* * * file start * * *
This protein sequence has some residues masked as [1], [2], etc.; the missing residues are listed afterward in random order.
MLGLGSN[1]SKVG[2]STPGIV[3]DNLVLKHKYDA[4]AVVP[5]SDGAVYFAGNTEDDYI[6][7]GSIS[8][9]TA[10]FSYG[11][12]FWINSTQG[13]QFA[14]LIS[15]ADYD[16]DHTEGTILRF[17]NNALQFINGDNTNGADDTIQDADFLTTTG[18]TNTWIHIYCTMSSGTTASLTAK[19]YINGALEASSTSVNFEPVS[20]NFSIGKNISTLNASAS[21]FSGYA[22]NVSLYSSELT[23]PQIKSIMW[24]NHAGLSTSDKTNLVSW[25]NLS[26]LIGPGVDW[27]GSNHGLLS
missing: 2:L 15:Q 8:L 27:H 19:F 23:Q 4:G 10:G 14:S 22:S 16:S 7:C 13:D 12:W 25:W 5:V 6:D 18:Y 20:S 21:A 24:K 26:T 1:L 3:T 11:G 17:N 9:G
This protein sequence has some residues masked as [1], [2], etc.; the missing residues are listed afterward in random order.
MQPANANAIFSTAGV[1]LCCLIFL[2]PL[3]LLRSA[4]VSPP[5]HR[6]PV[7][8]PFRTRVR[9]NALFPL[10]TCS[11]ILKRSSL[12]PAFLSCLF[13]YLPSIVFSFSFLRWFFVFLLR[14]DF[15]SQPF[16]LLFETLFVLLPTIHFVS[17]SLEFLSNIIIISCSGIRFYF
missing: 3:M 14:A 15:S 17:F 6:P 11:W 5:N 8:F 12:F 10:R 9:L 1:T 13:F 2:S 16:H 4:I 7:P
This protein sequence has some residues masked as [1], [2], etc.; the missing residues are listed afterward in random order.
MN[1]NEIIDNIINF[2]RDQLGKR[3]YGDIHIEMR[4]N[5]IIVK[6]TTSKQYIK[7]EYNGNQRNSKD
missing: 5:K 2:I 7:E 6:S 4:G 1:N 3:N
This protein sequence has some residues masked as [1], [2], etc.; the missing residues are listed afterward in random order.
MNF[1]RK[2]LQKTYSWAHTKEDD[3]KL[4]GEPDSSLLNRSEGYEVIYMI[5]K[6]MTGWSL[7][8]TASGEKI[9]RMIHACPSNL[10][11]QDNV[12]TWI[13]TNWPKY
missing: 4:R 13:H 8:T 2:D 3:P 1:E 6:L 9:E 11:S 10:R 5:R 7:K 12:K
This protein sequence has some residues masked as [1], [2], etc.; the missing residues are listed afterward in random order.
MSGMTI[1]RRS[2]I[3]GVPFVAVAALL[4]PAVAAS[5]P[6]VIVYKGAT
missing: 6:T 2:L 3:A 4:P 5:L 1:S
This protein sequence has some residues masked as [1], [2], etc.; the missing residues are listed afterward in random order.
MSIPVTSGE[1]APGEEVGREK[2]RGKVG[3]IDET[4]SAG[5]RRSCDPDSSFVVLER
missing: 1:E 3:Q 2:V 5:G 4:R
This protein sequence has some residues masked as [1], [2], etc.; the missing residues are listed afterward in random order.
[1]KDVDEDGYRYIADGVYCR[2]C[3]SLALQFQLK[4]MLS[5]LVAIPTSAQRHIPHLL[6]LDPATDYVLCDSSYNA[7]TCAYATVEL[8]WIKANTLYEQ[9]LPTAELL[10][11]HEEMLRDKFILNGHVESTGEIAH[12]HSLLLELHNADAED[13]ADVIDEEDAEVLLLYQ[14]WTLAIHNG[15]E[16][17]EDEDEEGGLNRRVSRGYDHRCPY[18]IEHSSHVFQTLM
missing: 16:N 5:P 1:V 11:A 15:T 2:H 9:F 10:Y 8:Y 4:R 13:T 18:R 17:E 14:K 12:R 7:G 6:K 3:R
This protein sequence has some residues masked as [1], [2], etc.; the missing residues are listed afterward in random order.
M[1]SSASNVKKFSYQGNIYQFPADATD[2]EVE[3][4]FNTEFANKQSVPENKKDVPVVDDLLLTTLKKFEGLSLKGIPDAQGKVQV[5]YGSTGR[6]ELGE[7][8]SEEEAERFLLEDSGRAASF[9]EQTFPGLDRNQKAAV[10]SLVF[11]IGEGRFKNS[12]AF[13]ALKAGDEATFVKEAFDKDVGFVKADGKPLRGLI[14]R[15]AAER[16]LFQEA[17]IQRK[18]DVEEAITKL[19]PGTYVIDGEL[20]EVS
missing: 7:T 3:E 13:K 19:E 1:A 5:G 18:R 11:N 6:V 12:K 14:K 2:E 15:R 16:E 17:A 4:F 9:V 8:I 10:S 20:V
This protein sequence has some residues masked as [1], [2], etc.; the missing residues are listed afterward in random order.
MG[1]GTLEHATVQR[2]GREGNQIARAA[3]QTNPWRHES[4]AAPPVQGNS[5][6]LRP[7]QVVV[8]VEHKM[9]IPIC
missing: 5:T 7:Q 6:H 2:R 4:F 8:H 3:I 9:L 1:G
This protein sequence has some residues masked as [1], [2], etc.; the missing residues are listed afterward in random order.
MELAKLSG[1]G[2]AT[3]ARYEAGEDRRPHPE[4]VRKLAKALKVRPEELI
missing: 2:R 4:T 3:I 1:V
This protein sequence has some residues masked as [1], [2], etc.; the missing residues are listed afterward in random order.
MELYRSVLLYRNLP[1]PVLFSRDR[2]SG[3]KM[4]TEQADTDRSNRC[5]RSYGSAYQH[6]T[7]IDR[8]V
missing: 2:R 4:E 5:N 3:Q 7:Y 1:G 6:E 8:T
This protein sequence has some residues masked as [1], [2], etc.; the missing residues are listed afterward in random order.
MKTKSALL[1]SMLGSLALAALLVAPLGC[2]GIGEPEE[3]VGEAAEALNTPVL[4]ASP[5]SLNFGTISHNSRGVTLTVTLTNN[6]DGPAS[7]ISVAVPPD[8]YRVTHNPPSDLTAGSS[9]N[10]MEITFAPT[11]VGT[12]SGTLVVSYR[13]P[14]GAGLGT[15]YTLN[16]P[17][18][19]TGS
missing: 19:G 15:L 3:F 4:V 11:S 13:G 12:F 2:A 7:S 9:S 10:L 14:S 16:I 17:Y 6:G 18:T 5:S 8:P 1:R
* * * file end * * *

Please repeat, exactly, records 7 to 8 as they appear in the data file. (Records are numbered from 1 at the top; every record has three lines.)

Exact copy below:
This protein sequence has some residues masked as [1], [2], etc.; the missing residues are listed afterward in random order.
[1]KDVDEDGYRYIADGVYCR[2]C[3]SLALQFQLK[4]MLS[5]LVAIPTSAQRHIPHLL[6]LDPATDYVLCDSSYNA[7]TCAYATVEL[8]WIKANTLYEQ[9]LPTAELL[10][11]HEEMLRDKFILNGHVESTGEIAH[12]HSLLLELHNADAED[13]ADVIDEEDAEVLLLYQ[14]WTLAIHNG[15]E[16][17]EDEDEEGGLNRRVSRGYDHRCPY[18]IEHSSHVFQTLM
missing: 16:N 5:P 1:V 11:A 15:T 2:H 9:F 10:Y 8:Y 4:R 13:T 18:R 17:E 14:K 12:R 7:G 6:K 3:R
This protein sequence has some residues masked as [1], [2], etc.; the missing residues are listed afterward in random order.
M[1]SSASNVKKFSYQGNIYQFPADATD[2]EVE[3][4]FNTEFANKQSVPENKKDVPVVDDLLLTTLKKFEGLSLKGIPDAQGKVQV[5]YGSTGR[6]ELGE[7][8]SEEEAERFLLEDSGRAASF[9]EQTFPGLDRNQKAAV[10]SLVF[11]IGEGRFKNS[12]AF[13]ALKAGDEATFVKEAFDKDVGFVKADGKPLRGLI[14]R[15]AAER[16]LFQEA[17]IQRK[18]DVEEAITKL[19]PGTYVIDGEL[20]EVS
missing: 7:T 3:E 13:K 19:E 1:A 5:G 18:R 11:N 6:V 12:K 14:K 2:E 15:R 16:E 17:A 4:F 9:V 8:I 10:S 20:V